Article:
USA V. JESUS CORONA-RIVERA, No. 09-50557 (9th Cir. 2012)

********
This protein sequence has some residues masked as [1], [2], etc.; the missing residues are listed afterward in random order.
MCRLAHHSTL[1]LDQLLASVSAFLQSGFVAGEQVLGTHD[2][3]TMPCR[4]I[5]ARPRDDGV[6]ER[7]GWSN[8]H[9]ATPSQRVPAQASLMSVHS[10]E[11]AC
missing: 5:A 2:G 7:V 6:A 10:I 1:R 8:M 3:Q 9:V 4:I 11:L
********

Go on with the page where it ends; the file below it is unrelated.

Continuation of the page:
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FILED DEC 20 2012 NOT FOR PUBLICATION UNITED STATES COURT OF APPEALS MOLLY C. DWYER, CLERK U .S. C O U R T OF APPE ALS FOR THE NINTH CIRCUIT UNITED STATES OF AMERICA, Plaintiff - Appellee, No. 09-50557 D.C. No. 3:08-cr-01720-WQH-1 v. MEMORANDUM * JESUS CORONA-RIVERA, Defendant - Appellant. Appeal from the United States District Court for the Southern District of California William Q. Hayes, District Judge, Presiding Argued and Submitted May 4, 2011 Pasadena, California Before: PREGERSON, FISHER and BERZON, Circuit Judges. Defendant-Appellant was convicted by jury of illegal reentry under 8 U.S.C. § 1326. He appeals the district court s (1) denial of his motion to dismiss the indictment for improper grand jury instructions and (2) the reasonableness of his sentence. We have jurisdiction under 28 U.S.C. § 1291, and we affirm. * This disposition is not appropriate for publication and is not precedent except as provided by 9th Cir. R. 36-3. 1. Grand jury instructions.1 The district court s instructions to the grand jury were within the bounds of similar instructions we have found constitutional. See United States v. Caruto, 663 F.3d 394, 397-401 (9th Cir. 2010); United States v. Navarro-Vargas, 408 F.3d 1184, 1204-05 (9th Cir. 2005). The district court s grand jury instructions did not convey to the jury that upon finding probable cause it was obligated to indict. See Caruto, 663 F.3d at 397-401; Navarro-Vargas, 408 F.3d at 1204-05. 2. Sentencing. a. Procedural Challenges. i. The district court did not plainly err in finding that CoronaRivera had a previous conviction in August 1990 for violating California Health and Safety Code § 11360(a) (hereinafter § 11360(a) ). See United States v. Vieke, 348 F.3d 811, 813 (9th Cir. 2003) (reviewing sentencing challenge for plain error where, as here, the original objection lacked a specific substantive basis ). The pretrial sentencing report (PSR) stated that Corona-Rivera was convicted in August 1990 of violating § 11360(a). Because Corona-Rivera did not object to the factual accuracy of the [PSR], the district court was entitled to treat the factual assertions 1 United States District Judge Larry A. Burns presided over the grand jury portion of this case. 2 therein as established. United States v. Hilgers, 560 F.3d 944, 948 n.4 (9th Cir. 2009) (citing Fed. R. Crim. Proc. 32(i)(3)(A) ( At sentencing, the court . . . may accept any undisputed portion of the presentence report as a finding of fact. )). Nor was the district court required sua sponte to recognize that the conviction documents did not identify Corona-Rivera by name or contain other adequate indicia of reliability. The PSR addendum stated that the PSR was prepared based on fingerprint-matched rapsheets, the probation officer testified at sentencing that he relied on official databases and Corona-Rivera did not suggest the preparing officer had reason to prevaricate. See United States v. MarinCuevas, 147 F.3d 889, 895 (9th Cir. 1998) (district court did not abuse its discretion by accepting PSR as reliable evidence where probation officer who prepared report obtained his information from a reliable source [like] the computerized criminal history and had no reason to prevaricate ). ii. The district court did not plainly err in concluding under the modified categorical approach, which Corona-Rivera declined to address before the district court, that Corona-Rivera s conviction was a drug trafficking offense 3 and a felony within the meaning of USSG § 2L1.2.2 Although § 11360(a) proscribes a range of actions, the PSR addendum included conviction documents, including a felony complaint stating that Corona-Rivera (under an alias) was charged only with Sale of Marijuana. The attached plea agreement likewise revealed that he pled guilty as charged and admitted to unlawfully [selling] marijuana. The plea agreement also stated that he faced a maximum of four years imprisonment. The felony complaint and written plea agreement are quintessential evidence under the modified categorical approach. See United States v. Almazan-Becerra, 537 F.3d 1094, 1095, 1100 (9th Cir. 2008) (relying on similar records to hold that a conviction for the same act under the same California statute warranted a 16-level enhancement under the modified categorical approach).3 2 The comments to USSG § 2L1.2 define drug trafficking offense as an offense under federal, state, or local law that prohibits the manufacture, import, export, distribution, or dispensing of, or offer to sell a controlled substance (or a counterfeit substance) or the possession of a controlled substance (or a counterfeit substance) with intent to manufacture, import, export, distribute, or dispense[,] USSG § 2L1.2, cmt. n.1(B)(iv), and felony as any federal, state, or local offense punishable by imprisonment for a term exceeding one year[,] id. at cmt. n. 2. 3 Corona-Rivera s other attempts to escape the plain language of USSG § 2L1.2 fail to persuade. See United States v. Treadwell, 593 F.3d 990, 1006 (9th Cir. 2010) ( If the text of a guideline is unambiguous, its plain meaning controls. ). 4 iii. The district court did not abuse its discretion in imposing a 90-month sentence. See United States v. Carty, 520 F.3d 984, 993 (9th Cir. 2005). The district court methodically considered all of the § 3553 factors and provided a reasoned explanation why it was necessary to sentence Corona-Rivera to a longer sentence than for previous similar convictions. b. Substantive challenge. The district court did not abuse its discretion in adhering to the Guidelines range despite (1) the alleged staleness of the August 1990 conviction and Corona-Rivera s lack of any violent or physically harmful convictions since then, and (2) what he refers to as the exceptionally benign nature of the plus 16 conviction. See Carty, 520 F.3d at 993. Unlike in United States v. Amezcua-Vasquez, 567 F.3d 1050 (9th Cir. 2009), the district court considered all of the § 3553 factors in light of the concerns Corona-Rivera raised, and came to the reasoned conclusion that his lengthy criminal history and recidivism required a sentence of 90 months to deter future violations and protect the community. Cf. id. at 1057 ( [T]he district court applied the Guidelines sentence without considering the defendant-specific facts that made the resulting sentence unreasonable under § 3553(a) i.e., the staleness of the predicate prior conviction[.] ). Amezcua-Vasquez, moreover, did not have Corona-Rivera s significant immigration record and subsequent history of petty crime. Because it 5 was this history that warranted the long sentence, not the simple fact that CoronaRivera qualified for an enhancement, Corona-Rivera s 28(j) letter identifying a proposed amendment to the Guidelines that would reduce his offense level by 8, were it made retroactive, does not provide a basis to find an abuse of discretion. AFFIRMED. 6